By Amie Ferris-Rotman
KOROLYOV, Russia (Reuters) - A Russian Soyuz spacecraft containing an international trio of astronauts who oversaw the final assembly stage of a $100 billion space station landed safely on Kazakhstan's steppe on Wednesday.
Russian Oleg Kotov, NASA's Timothy Creamer and Japan's Soichi Noguchi arrived near the town of Zhezkazgan as planned, at 0725 Moscow time (0325 GMT), Russia's Mission Control outside Moscow said.
"There has been a soft landing," the announcer said to applause from observers in the gold-lined, Soviet-era Mission Control building.
Spectators watched the Soyuz TMA-17 enter the atmosphere at a height of 99.9 km (62 miles) above Egypt on large plasma screens, before it fired across the Caspian Sea and then hung from a red and white parachute above the Kazakh steppe.
The astronauts, commanded by Kotov, left Earth in December for the 16-nation International Space Station (ISS), where they conducted a series of experiments and completed the station, which had been under construction for more than a decade.
Under blazing sunshine, Kotov gave a thumbs-up signal to medics as they draped a blanket around his shoulders. The Russian cosmonaut was handed a large green apple, which he gently tossed into the air before taking a bite.
"The astronauts are smiling and I'm glad we managed to uphold tradition by giving an apple to each of the crew," Igor Ushakov, director of the Moscow-based Institute of Medical and Biological Problems, told reporters at Mission Control.
Kotov's seven-year-old son, Dmitry, watched the landing from Mission Control with his mother. "It went well, didn't it?" he said.
Live pictures beamed in from the landing site showed medics wiping sweat from Noguchi's forehead against a backdrop of Russian and Kazakh flags.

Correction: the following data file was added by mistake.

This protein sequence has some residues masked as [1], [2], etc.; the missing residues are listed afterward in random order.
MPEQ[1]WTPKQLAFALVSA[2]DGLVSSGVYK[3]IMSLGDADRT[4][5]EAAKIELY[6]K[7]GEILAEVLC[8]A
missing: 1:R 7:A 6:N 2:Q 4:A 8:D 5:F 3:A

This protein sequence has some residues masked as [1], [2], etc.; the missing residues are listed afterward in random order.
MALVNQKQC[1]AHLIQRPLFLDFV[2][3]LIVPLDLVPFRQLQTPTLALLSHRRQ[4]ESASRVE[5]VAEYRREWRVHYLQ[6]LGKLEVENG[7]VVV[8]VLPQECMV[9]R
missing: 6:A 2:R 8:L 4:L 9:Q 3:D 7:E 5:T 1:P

"It's great to see the crew back on Mother Earth. Now we have three empty spaces on the International Space Station," said NASA's Michael Baker, a former astronaut currently assigned as ISS program manager for international crew operations.
Russia will ferry all crews to the ISS aboard its single-use Soyuz spaceships after the U.S. space agency NASA mothballs its shuttle fleet by the end of this year.
Earlier this year, Russia announced a halt to space tourism to free capacity for ISS flights. It has said it plans to double the number of launches to four this year as permanent crews of professionals aboard the expanded ISS are set to rise to six.
A Soyuz carrying U.S. astronaut Tracy Caldwell Dyson and Russian cosmonauts Alexander Skvortsov and Mikhail Korniyenko docked with the ISS in April, replacing a Russian-U.S. duo who returned to Earth in March.
They will be joined by two U.S. astronauts and a Russian cosmonaut on June 18.
(Writing by Robin Paxton in Almaty, editing by Jon Boyle)